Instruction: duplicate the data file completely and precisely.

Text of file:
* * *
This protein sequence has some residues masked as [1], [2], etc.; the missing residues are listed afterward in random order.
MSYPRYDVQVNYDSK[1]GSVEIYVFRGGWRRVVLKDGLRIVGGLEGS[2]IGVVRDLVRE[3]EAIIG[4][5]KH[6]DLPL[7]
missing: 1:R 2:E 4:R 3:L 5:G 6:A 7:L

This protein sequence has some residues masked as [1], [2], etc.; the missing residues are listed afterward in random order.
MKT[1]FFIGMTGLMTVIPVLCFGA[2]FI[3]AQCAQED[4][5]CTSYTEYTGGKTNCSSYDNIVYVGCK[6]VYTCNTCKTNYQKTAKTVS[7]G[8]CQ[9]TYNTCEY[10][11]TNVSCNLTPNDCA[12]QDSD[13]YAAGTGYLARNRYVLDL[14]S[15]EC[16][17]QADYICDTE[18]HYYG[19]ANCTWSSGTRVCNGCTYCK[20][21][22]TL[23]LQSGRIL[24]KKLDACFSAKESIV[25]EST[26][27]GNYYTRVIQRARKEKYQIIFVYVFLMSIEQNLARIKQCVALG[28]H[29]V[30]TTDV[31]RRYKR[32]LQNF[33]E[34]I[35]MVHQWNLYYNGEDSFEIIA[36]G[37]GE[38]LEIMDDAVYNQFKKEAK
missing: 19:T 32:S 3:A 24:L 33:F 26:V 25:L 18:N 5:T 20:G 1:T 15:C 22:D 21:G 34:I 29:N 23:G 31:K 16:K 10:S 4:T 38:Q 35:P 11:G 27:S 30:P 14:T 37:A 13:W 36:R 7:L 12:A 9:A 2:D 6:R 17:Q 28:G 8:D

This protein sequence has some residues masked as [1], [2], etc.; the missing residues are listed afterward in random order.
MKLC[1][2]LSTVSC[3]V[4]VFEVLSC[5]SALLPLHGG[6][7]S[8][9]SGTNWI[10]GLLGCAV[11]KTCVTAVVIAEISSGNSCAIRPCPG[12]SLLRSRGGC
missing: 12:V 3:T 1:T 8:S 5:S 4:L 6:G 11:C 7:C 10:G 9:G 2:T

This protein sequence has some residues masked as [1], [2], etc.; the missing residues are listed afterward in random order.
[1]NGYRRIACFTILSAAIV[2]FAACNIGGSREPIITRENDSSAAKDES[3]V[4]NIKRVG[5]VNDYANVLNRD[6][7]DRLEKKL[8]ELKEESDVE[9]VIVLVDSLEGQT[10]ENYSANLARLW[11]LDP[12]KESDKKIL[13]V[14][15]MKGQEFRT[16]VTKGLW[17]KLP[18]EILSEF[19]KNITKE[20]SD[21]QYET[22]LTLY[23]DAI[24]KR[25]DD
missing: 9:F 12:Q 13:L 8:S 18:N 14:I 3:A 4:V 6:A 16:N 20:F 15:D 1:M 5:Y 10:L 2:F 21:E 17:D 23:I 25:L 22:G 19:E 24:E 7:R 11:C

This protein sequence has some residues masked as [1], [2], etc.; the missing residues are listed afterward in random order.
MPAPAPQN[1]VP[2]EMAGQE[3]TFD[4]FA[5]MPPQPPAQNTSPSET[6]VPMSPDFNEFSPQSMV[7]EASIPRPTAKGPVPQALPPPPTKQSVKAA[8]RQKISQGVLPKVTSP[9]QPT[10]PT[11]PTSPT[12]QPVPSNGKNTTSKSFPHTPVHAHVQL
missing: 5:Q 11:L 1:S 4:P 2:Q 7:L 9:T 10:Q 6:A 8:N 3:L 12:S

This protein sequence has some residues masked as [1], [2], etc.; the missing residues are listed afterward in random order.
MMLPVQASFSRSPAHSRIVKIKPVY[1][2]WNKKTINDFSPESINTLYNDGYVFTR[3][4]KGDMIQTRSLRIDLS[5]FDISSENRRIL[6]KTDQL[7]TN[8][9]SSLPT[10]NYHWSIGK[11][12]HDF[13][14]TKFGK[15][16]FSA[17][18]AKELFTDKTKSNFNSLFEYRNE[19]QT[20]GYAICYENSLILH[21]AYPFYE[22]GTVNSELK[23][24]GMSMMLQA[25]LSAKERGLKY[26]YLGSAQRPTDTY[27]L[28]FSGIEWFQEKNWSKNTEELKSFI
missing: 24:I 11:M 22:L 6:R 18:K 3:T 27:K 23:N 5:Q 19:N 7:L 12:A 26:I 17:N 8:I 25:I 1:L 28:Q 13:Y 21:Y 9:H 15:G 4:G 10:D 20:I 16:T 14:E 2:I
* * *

This protein sequence has some residues masked as [1], [2], etc.; the missing residues are listed afterward in random order.
MSYPRYDVQVNYDSK[1]GSVEIYVFRGGWRRVVLKDGLRIVGGLEGS[2]IGVVRDLVRE[3]EAIIG[4][5]KH[6]DLPL[7]
missing: 1:R 2:E 4:R 3:L 5:G 6:A 7:L

This protein sequence has some residues masked as [1], [2], etc.; the missing residues are listed afterward in random order.
MKT[1]FFIGMTGLMTVIPVLCFGA[2]FI[3]AQCAQED[4][5]CTSYTEYTGGKTNCSSYDNIVYVGCK[6]VYTCNTCKTNYQKTAKTVS[7]G[8]CQ[9]TYNTCEY[10][11]TNVSCNLTPNDCA[12]QDSD[13]YAAGTGYLARNRYVLDL[14]S[15]EC[16][17]QADYICDTE[18]HYYG[19]ANCTWSSGTRVCNGCTYCK[20][21][22]TL[23]LQSGRIL[24]KKLDACFSAKESIV[25]EST[26][27]GNYYTRVIQRARKEKYQIIFVYVFLMSIEQNLARIKQCVALG[28]H[29]V[30]TTDV[31]RRYKR[32]LQNF[33]E[34]I[35]MVHQWNLYYNGEDSFEIIA[36]G[37]GE[38]LEIMDDAVYNQFKKEAK
missing: 19:T 32:S 3:A 24:L 33:F 26:V 25:L 18:N 5:T 20:G 1:T 15:C 22:D 21:G 34:I 29:N 23:G 31:K 16:K 10:S 4:T 38:Q 35:P 11:G 27:S 30:P 14:T 37:A 13:W 36:R 7:L 12:A 9:A 2:D 6:R 17:Q 28:G 8:D

This protein sequence has some residues masked as [1], [2], etc.; the missing residues are listed afterward in random order.
MKLC[1][2]LSTVSC[3]V[4]VFEVLSC[5]SALLPLHGG[6][7]S[8][9]SGTNWI[10]GLLGCAV[11]KTCVTAVVIAEISSGNSCAIRPCPG[12]SLLRSRGGC
missing: 12:V 3:T 1:T 8:S 5:S 4:L 6:G 11:C 7:C 10:G 9:G 2:T

This protein sequence has some residues masked as [1], [2], etc.; the missing residues are listed afterward in random order.
[1]NGYRRIACFTILSAAIV[2]FAACNIGGSREPIITRENDSSAAKDES[3]V[4]NIKRVG[5]VNDYANVLNRD[6][7]DRLEKKL[8]ELKEESDVE[9]VIVLVDSLEGQT[10]ENYSANLARLW[11]LDP[12]KESDKKIL[13]V[14][15]MKGQEFRT[16]VTKGLW[17]KLP[18]EILSEF[19]KNITKE[20]SD[21]QYET[22]LTLY[23]DAI[24]KR[25]DD
missing: 9:F 12:Q 13:L 8:S 18:N 14:I 3:A 4:V 6:A 16:N 20:F 15:D 1:M 5:Y 10:L 2:F 21:E 17:D 23:I 25:L 22:G 19:E 24:E 7:R 11:C

This protein sequence has some residues masked as [1], [2], etc.; the missing residues are listed afterward in random order.
MPAPAPQN[1]VP[2]EMAGQE[3]TFD[4]FA[5]MPPQPPAQNTSPSET[6]VPMSPDFNEFSPQSMV[7]EASIPRPTAKGPVPQALPPPPTKQSVKAA[8]RQKISQGVLPKVTSP[9]QPT[10]PT[11]PTSPT[12]QPVPSNGKNTTSKSFPHTPVHAHVQL
missing: 5:Q 11:L 1:S 4:P 2:Q 7:L 9:T 10:Q 6:A 8:N 3:L 12:S

This protein sequence has some residues masked as [1], [2], etc.; the missing residues are listed afterward in random order.
MMLPVQASFSRSPAHSRIVKIKPVY[1][2]WNKKTINDFSPESINTLYNDGYVFTR[3][4]KGDMIQTRSLRIDLS[5]FDISSENRRIL[6]KTDQL[7]TN[8][9]SSLPT[10]NYHWSIGK[11][12]HDF[13][14]TKFGK[15][16]FSA[17][18]AKELFTDKTKSNFNSLFEYRNE[19]QT[20]GYAICYENSLILH[21]AYPFYE[22]GTVNSELK[23][24]GMSMMLQA[25]LSAKERGLKY[26]YLGSAQRPTDTY[27]L[28]FSGIEWFQEKNWSKNTEELKSFI
missing: 24:I 11:M 22:L 6:R 18:K 3:T 27:K 23:N 5:Q 19:N 7:L 12:A 26:I 17:N 8:I 25:I 1:L 28:Q 13:Y 21:Y 9:H 15:G 4:G 10:D 20:I 16:T 14:E 2:I